After rotting in the cellar for weeks, my brother brought up some oranges.
Ah, the English language. It’s so easy to completely confuse the reader with just a few mistakes. But here’s the problem with that: No matter how great your content is, you’ll look foolish if the grammar and spelling isn’t up to snuff.
How important is it? A UK entrepreneur told HubSpot that spelling errors could cost him thousands of dollars (or in his case, pounds) in lost revenue. Grammar and spelling mistakes, “… put off customers who could have concerns about a website’s credibility,” he told the website.
Sure, even the best professional content writing services make mistakes. Take a close enough look at this blog post – or any others on this site, for that matter – and you’ll probably see a punctuation error or two. It happens. But some mistakes stand out more than others – and all are avoidable. Here are six of the most common errors:
1. Its vs. It’s, Your vs. You’re and Their, There and They’re: No. 1 on our list, these are some of the most common – and obvious – mistakes. Remember, “its” is a possessive pronoun, and “it’s” is a contraction of “it is.” The same goes for “your” and “you’re.” “They’re” is a contraction of “they are.” For a tip on how to use “their” and “there,” Copy Blogger says, “Always do the ‘That’s ours!’ test. Are you talking about more than one person and something they possess? If so, ‘their’ will get you there.”
2. Possessive Apostrophes: Daily Writing Tips has four easy ways to know when to use an apostrophe, including: 1) Add apostrophe “s” at the end of a singular noun that does not end in “s.” 2) Add an apostrophe “s” to the end of a singular noun, even if it ends in “s” – but check your own style guide, because this practice varies. 3) Add an apostrophe “s” at the end of a plural noun that doesn’t end in “s.” 4) If the plural noun already ends in “s,” then just add the apostrophe.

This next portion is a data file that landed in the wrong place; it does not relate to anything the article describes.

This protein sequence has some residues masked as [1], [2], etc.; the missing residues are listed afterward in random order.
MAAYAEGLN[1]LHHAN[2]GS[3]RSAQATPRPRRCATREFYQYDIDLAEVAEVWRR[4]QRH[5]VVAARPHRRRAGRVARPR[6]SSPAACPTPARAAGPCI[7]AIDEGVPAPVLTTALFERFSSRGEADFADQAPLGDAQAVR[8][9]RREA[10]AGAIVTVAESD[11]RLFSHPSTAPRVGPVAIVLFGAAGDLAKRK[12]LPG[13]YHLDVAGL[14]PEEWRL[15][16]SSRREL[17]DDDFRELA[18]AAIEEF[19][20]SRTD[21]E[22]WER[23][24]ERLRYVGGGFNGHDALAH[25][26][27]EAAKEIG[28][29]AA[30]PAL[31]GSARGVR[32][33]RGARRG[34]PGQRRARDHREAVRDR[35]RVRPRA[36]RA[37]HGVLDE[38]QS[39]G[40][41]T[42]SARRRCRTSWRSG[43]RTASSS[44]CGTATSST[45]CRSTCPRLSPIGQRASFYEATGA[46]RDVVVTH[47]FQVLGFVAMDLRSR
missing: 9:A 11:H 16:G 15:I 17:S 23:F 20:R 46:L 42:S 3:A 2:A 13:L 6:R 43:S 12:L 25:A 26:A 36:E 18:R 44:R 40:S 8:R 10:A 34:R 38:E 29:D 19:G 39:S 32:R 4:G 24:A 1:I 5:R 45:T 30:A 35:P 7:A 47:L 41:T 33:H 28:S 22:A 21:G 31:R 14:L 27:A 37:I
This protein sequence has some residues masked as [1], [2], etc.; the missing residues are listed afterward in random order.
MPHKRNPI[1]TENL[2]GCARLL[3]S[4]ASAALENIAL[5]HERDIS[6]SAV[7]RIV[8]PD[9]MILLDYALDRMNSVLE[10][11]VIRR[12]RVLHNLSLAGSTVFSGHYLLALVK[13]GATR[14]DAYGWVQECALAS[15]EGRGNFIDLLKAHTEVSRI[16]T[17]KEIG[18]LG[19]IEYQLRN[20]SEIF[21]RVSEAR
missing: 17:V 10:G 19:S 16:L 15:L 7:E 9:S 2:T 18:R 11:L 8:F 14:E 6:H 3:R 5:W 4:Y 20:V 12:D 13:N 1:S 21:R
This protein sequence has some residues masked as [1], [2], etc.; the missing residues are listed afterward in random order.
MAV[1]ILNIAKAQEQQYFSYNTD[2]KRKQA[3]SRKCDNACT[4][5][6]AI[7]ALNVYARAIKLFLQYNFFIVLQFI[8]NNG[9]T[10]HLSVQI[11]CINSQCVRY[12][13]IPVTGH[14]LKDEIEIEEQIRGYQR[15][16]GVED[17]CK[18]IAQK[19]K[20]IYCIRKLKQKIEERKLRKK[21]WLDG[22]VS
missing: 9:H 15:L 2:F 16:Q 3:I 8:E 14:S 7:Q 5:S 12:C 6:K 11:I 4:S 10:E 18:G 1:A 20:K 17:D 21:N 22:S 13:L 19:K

3. Affect vs. Effect: This is a relatively easy one, although it seems that most professional content writing services and writers get it wrong from time to time. “Affect” is a verb. “Effect” is usually a noun.
4) Fewer vs. Less: Use “fewer” when you can count it. Use “less” when you can’t.
5) Who vs. Whom: PR Daily has a great trick for this. Consider this sentence: “Who do you consider the best composer?” Now, turn the sentence around and replace “who” or “whom” with “he” or “him.” As the trick goes, if “he” is wrong, then so is “who.” If “him” is wrong, so is “whom.” Therefore, “whom” is correct in that sentence.
6) Dangling participles: Let the hilarity ensue. Dangling participles can completely change the meaning of a sentence, as evidenced by Copy Blogger’s example at the beginning of this post. Basically, a dangling participle is when you word a sentence in a confusing way. If you want more on dangling participles, check out what Quick and Dirty Tips has to say about them.
Grammar-checkers and spell-checkers will only get you so far. When in doubt? Proofread your content, over and over again.